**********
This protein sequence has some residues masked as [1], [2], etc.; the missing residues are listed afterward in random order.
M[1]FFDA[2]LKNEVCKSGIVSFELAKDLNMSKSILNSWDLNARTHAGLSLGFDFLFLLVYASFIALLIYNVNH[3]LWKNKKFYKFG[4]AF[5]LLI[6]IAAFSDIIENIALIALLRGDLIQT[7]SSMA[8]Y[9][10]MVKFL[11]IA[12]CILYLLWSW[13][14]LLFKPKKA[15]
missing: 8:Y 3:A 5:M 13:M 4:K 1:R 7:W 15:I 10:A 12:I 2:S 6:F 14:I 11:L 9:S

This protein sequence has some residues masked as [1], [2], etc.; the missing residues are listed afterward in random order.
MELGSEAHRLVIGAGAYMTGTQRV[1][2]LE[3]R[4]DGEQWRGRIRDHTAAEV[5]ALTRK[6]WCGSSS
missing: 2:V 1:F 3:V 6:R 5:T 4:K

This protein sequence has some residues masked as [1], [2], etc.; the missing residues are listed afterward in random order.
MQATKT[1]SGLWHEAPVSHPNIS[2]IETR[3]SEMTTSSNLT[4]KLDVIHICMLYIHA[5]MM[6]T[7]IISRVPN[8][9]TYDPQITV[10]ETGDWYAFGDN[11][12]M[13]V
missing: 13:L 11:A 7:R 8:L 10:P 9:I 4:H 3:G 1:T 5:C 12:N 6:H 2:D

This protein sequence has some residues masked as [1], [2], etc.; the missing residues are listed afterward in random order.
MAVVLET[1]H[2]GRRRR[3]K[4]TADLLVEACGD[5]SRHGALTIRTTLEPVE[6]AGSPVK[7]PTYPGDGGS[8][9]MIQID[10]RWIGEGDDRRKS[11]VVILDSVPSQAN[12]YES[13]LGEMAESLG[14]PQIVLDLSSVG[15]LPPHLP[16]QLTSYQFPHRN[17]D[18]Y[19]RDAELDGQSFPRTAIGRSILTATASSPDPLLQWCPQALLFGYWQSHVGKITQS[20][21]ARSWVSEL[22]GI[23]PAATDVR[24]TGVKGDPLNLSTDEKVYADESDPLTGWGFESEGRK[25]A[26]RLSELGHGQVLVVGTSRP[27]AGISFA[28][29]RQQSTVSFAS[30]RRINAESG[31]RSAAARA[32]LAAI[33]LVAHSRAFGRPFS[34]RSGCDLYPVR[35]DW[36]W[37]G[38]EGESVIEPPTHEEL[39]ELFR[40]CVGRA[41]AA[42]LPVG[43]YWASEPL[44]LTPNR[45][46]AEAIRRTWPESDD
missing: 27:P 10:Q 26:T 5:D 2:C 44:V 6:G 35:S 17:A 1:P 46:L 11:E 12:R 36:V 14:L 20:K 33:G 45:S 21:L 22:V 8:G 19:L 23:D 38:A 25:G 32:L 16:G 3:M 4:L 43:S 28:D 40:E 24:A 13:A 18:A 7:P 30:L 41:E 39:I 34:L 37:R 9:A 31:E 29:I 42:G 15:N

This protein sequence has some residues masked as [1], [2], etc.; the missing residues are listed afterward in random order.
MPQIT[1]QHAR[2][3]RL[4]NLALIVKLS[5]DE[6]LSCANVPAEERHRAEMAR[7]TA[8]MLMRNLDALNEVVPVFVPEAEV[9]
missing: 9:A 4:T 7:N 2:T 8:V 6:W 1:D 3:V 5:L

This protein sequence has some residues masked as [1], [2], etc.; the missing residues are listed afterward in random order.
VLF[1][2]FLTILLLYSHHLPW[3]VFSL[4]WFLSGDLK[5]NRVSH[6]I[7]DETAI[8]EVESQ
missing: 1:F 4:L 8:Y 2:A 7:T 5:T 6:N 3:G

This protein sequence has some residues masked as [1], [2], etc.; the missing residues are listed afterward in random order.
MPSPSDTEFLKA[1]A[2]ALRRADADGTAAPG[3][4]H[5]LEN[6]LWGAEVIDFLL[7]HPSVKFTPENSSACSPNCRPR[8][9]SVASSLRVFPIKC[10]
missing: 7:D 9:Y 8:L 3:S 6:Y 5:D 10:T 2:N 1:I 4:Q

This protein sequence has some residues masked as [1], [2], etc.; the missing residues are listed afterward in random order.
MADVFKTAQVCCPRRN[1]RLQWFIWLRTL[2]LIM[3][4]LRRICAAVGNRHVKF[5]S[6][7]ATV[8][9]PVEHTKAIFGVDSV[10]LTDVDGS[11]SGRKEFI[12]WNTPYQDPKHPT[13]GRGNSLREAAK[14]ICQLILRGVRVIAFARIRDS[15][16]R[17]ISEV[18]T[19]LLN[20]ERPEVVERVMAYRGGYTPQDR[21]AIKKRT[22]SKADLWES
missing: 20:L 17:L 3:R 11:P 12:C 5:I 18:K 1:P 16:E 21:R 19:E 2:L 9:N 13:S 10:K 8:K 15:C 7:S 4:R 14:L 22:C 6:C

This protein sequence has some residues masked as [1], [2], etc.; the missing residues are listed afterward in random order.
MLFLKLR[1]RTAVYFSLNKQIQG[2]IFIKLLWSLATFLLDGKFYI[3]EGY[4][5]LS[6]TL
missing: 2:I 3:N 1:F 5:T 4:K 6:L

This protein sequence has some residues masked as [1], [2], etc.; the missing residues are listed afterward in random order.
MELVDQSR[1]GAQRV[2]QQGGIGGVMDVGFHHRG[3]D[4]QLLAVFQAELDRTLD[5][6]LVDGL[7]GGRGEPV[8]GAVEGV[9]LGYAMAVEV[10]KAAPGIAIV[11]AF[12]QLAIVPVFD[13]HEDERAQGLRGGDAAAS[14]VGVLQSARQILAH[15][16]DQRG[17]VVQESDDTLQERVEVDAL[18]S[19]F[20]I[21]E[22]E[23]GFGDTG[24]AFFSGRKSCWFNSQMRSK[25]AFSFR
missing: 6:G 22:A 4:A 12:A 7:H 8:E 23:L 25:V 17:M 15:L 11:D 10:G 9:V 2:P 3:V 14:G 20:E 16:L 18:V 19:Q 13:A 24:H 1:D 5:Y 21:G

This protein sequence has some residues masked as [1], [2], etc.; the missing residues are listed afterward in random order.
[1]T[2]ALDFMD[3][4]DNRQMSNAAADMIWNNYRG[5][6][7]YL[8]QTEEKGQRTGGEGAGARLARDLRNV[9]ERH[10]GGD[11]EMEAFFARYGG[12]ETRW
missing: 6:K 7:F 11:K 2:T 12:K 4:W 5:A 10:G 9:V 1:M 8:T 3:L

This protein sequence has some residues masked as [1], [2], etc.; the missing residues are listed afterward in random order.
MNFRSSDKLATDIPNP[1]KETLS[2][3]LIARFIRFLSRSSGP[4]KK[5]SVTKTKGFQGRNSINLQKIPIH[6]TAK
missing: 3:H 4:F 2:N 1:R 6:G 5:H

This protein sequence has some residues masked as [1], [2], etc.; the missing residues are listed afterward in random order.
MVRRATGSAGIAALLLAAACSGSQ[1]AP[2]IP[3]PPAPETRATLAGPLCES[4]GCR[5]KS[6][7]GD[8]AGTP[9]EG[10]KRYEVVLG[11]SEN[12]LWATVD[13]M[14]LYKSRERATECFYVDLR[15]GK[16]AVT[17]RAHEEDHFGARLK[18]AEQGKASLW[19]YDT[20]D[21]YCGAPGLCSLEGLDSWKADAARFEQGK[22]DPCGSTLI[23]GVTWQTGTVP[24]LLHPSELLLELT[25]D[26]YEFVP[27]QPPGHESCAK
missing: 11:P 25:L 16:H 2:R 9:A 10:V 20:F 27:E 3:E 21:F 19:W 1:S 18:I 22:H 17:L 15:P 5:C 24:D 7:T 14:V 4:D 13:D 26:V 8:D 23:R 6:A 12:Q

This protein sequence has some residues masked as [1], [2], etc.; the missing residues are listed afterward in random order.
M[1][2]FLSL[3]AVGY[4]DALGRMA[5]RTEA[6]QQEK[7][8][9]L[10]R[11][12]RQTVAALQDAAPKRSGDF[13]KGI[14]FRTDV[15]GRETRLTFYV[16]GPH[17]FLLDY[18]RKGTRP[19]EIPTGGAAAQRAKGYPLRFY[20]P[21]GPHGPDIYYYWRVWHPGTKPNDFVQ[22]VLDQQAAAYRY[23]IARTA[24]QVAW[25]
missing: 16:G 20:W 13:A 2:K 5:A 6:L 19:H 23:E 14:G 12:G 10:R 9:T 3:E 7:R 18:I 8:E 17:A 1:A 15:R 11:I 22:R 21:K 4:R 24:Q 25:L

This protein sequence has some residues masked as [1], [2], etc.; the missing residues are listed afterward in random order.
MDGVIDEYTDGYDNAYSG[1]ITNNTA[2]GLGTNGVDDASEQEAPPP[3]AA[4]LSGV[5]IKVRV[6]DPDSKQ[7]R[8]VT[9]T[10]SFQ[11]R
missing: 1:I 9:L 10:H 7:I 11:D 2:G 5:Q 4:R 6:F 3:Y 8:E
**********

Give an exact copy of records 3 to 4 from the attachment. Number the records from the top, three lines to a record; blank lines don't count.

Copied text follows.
This protein sequence has some residues masked as [1], [2], etc.; the missing residues are listed afterward in random order.
MQATKT[1]SGLWHEAPVSHPNIS[2]IETR[3]SEMTTSSNLT[4]KLDVIHICMLYIHA[5]MM[6]T[7]IISRVPN[8][9]TYDPQITV[10]ETGDWYAFGDN[11][12]M[13]V
missing: 13:L 11:A 7:R 8:L 10:P 9:I 4:H 3:G 1:T 5:C 12:N 6:H 2:D

This protein sequence has some residues masked as [1], [2], etc.; the missing residues are listed afterward in random order.
MAVVLET[1]H[2]GRRRR[3]K[4]TADLLVEACGD[5]SRHGALTIRTTLEPVE[6]AGSPVK[7]PTYPGDGGS[8][9]MIQID[10]RWIGEGDDRRKS[11]VVILDSVPSQAN[12]YES[13]LGEMAESLG[14]PQIVLDLSSVG[15]LPPHLP[16]QLTSYQFPHRN[17]D[18]Y[19]RDAELDGQSFPRTAIGRSILTATASSPDPLLQWCPQALLFGYWQSHVGKITQS[20][21]ARSWVSEL[22]GI[23]PAATDVR[24]TGVKGDPLNLSTDEKVYADESDPLTGWGFESEGRK[25]A[26]RLSELGHGQVLVVGTSRP[27]AGISFA[28][29]RQQSTVSFAS[30]RRINAESG[31]RSAAARA[32]LAAI[33]LVAHSRAFGRPFS[34]RSGCDLYPVR[35]DW[36]W[37]G[38]EGESVIEPPTHEEL[39]ELFR[40]CVGRA[41]AA[42]LPVG[43]YWASEPL[44]LTPNR[45][46]AEAIRRTWPESDD
missing: 27:P 10:Q 26:T 5:D 2:C 44:V 6:G 35:S 17:A 1:P 46:L 11:E 12:R 36:V 14:L 20:K 33:G 45:S 21:L 22:V 8:G 19:L 23:D 38:A 25:G 32:L 16:G 3:M 4:L 43:S 28:D 40:E 24:A 13:A 18:A 7:P 30:L 41:E 39:I 34:L 37:R 9:A 31:E 29:I 42:G 15:N